It is here that the Vjosa reveals another side of its wild nature. After seasonal floods, the river can change course, its braids re-forming along the deep gravel that serves as a filter and self-purification system. It skips from left to right to the center, across an area around 1.5 kilometers (1 mile) wide.
“A natural river is a dynamic river … a living river,” says Nika of EcoAlbania. “It’s living day by day and it changes its face. After each flood, you could never see the same scenery.”
The river’s ability to clean itself has proved crucial in a country where waste management is often rudimentary. For years, people have dumped trash in gullies that washed into the river, leaving trails of plastic and cloth clinging to tree branches. Some towns still dump raw sewage, but the river’s self-cleansing means that the overall water quality is passable.
About 25 kilometers (16 miles) northwest of Tepelene, the riverbed narrows into another tight, steep gorge teeming with life, where birds swoop from trees anchored precariously in the cliff-face. Just beyond that comes the first sign of how dramatically a dam would affect the river and the life connected to it.
Emerging from the canyon, it like a strip mine. This is Kalivac, one of the proposed dam sites. An Italian company was awarded a contract in the late 1990s. Construction began, but never finished, plagued with delays and financial woes. It now lies derelict with guards stationed to prevent looting.
Half the hill on one side has been dug away, creating giant steps into the rock. Vehicles sit abandoned, a digging machine sunken into the ground, branches and debris clinging to its frame.
Now, the government has awarded a new contract for the site to a Turkish company.
For Benedikt Baeumler, a German advertising executive kayaking the length of the river, the sight was a shock.
“I felt like there’s all this wonderful nature, and then suddenly to see these stairs, like the Egyptian pyramids,” he says.
A few days earlier and several miles upriver, the 43-year-old had been ambivalent about the hydropower projects, noting his own country had also dammed its rivers.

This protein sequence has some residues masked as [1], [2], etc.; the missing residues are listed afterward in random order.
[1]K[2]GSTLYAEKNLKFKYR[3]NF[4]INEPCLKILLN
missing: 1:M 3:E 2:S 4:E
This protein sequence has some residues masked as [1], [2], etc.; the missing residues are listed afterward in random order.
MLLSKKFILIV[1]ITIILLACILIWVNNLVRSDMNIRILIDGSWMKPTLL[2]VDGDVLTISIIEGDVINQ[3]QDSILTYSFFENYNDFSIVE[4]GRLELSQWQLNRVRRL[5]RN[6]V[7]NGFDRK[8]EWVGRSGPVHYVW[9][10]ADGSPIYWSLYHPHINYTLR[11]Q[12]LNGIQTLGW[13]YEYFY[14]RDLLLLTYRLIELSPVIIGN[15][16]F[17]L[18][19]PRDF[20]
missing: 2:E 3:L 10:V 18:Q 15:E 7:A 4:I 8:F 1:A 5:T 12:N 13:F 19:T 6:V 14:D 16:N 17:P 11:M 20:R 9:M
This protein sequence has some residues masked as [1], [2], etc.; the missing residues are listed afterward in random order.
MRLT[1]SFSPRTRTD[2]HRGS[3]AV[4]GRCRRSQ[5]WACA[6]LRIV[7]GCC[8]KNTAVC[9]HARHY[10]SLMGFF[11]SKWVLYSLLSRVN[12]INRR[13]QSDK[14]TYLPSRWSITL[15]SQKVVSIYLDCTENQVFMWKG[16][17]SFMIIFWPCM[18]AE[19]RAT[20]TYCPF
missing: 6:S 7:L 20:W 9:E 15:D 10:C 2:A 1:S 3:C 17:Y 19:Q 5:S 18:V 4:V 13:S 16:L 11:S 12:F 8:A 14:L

But what he saw at the Kalivac site changed his mind.
“It was really unbelievable what they did to nature, removing entire parts of the mountain,” he said, setting up camp on a sandbar back in June. “I hope this dam is never built.”
Many locals agree. Dozens of residents from the village of Kute, further downriver, joined nonprofits to file what was Albania’s first environmental lawsuit against the construction of a dam in the Pocem gorge, a short distance downriver from Kalivac. They won in 2017, but the government has appealed.
The victory, while significant, was just one battle. A week later, the government issued the Kalivac contract. EcoAlbania plans to fight that project, too.
Ecologically, there is a lot at stake.
A 2018 study led by University of Vienna’s Fritz Schiemer found the Vjosa was incredibly diverse. The team logged more than 90 types of aquatic invertebrates in the places where dams are planned, plus hundreds of fish, amphibian and reptile species, some endangered and others endemic to the Balkans.
But “the majority of the specific biodiversity will disappear in the case of the planned dam constructions,” they warned.
Dams can unravel food chains by reducing populations of insects that feed fish and by limiting spawning, which in turn leaves less prey for fish-eating birds and mammals. But the most well-known problem with building dams is that they block the paths of fish trying to migrate upstream to spawn. The U.S. Atlantic salmon population has plummeted, according to the National Oceanic and Atmospheric Administration, in great part due to dams.